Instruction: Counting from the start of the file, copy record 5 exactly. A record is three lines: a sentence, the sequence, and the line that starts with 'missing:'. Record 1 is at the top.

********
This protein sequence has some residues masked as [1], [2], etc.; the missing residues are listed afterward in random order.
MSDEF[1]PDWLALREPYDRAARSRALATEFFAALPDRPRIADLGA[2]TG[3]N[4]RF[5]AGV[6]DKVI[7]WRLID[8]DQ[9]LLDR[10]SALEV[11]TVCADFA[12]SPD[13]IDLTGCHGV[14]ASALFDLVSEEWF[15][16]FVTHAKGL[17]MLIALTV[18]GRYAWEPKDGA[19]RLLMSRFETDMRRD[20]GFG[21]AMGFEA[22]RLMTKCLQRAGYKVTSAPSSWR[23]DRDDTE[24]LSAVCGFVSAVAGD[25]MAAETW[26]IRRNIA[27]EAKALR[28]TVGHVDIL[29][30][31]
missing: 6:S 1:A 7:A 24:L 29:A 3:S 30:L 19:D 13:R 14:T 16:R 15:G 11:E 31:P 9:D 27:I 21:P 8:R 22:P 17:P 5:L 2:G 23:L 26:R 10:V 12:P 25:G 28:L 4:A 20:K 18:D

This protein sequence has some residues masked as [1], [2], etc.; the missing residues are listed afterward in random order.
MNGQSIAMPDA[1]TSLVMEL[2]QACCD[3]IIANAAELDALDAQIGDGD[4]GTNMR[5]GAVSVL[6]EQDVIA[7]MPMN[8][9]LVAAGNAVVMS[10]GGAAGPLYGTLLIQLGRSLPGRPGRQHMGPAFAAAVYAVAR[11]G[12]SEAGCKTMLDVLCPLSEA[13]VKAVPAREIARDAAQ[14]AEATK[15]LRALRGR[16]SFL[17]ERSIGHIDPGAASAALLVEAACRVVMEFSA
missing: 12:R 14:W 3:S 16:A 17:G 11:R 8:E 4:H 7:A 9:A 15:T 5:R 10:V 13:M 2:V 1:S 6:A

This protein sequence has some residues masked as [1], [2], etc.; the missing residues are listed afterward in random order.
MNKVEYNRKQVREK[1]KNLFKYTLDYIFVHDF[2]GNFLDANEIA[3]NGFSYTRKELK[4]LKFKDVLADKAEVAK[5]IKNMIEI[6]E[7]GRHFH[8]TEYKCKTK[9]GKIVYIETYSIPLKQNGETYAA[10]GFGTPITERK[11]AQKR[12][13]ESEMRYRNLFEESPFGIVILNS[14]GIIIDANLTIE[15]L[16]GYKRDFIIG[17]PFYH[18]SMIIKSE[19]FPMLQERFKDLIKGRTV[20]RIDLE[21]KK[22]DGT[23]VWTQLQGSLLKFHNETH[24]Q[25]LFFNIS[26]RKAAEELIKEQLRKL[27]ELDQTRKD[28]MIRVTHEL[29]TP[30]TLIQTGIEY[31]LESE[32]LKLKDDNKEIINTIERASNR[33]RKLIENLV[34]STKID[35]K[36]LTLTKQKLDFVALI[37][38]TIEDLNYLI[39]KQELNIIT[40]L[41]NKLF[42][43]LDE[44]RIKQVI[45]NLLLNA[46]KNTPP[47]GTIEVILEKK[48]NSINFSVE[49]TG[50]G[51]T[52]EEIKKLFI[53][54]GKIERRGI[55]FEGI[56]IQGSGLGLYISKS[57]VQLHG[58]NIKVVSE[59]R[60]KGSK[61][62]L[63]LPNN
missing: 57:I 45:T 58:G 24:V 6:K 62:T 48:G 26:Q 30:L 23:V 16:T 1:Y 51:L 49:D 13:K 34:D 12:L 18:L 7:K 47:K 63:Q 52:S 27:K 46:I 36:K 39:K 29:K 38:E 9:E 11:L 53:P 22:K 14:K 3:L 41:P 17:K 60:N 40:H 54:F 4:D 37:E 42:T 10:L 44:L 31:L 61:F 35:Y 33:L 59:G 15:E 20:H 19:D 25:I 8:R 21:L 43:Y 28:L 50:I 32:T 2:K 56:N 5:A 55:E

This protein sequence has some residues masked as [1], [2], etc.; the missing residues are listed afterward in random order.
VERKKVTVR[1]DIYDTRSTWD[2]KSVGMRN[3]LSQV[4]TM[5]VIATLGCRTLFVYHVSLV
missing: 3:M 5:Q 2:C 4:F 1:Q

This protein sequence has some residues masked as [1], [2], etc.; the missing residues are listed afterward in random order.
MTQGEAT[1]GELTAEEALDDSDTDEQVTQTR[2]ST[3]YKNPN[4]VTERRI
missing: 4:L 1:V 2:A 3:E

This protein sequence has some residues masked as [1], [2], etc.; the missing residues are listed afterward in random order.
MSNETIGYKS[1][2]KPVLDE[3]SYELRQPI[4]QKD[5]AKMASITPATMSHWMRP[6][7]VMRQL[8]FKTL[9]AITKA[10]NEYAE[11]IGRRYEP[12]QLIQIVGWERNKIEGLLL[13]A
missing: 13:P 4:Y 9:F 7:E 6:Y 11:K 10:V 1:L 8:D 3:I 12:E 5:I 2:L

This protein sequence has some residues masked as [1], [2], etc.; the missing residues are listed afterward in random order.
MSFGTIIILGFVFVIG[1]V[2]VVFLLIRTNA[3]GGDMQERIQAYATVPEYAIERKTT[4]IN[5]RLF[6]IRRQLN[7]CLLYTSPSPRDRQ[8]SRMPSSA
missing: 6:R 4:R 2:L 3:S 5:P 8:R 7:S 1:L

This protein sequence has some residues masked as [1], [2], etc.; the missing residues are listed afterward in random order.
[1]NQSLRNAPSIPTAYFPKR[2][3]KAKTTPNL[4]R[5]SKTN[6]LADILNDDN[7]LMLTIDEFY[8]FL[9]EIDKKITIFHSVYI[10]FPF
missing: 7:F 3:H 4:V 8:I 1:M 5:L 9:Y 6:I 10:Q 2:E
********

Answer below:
This protein sequence has some residues masked as [1], [2], etc.; the missing residues are listed afterward in random order.
MTQGEAT[1]GELTAEEALDDSDTDEQVTQTR[2]ST[3]YKNPN[4]VTERRI
missing: 4:L 1:V 2:A 3:E